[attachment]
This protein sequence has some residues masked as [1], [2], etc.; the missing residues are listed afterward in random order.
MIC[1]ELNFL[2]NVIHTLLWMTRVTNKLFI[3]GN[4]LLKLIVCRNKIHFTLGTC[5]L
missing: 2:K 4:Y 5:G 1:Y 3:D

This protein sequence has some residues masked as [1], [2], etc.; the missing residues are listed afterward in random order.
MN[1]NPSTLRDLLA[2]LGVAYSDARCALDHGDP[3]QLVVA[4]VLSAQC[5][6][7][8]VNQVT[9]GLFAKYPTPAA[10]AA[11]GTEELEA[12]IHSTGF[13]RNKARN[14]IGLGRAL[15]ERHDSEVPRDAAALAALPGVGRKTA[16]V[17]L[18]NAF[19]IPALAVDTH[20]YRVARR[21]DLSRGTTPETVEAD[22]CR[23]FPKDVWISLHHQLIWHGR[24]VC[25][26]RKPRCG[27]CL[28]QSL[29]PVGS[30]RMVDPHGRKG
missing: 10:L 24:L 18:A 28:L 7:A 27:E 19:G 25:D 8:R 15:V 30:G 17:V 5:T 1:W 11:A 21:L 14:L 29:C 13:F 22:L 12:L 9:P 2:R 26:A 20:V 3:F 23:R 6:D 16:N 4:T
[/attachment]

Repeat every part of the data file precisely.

This protein sequence has some residues masked as [1], [2], etc.; the missing residues are listed afterward in random order.
MIC[1]ELNFL[2]NVIHTLLWMTRVTNKLFI[3]GN[4]LLKLIVCRNKIHFTLGTC[5]L
missing: 2:K 4:Y 5:G 1:Y 3:D

This protein sequence has some residues masked as [1], [2], etc.; the missing residues are listed afterward in random order.
MN[1]NPSTLRDLLA[2]LGVAYSDARCALDHGDP[3]QLVVA[4]VLSAQC[5][6][7][8]VNQVT[9]GLFAKYPTPAA[10]AA[11]GTEELEA[12]IHSTGF[13]RNKARN[14]IGLGRAL[15]ERHDSEVPRDAAALAALPGVGRKTA[16]V[17]L[18]NAF[19]IPALAVDTH[20]YRVARR[21]DLSRGTTPETVEAD[22]CR[23]FPKDVWISLHHQLIWHGR[24]VC[25][26]RKPRCG[27]CL[28]QSL[29]PVGS[30]RMVDPHGRKG
missing: 10:L 24:L 18:A 28:L 7:A 27:E 19:G 25:D 8:R 15:V 30:G 17:V 5:T 1:W 11:A 21:L 14:L 29:C 13:F 22:L 12:L 9:P 2:R 26:A 20:V 3:F 23:R 6:D 16:N 4:T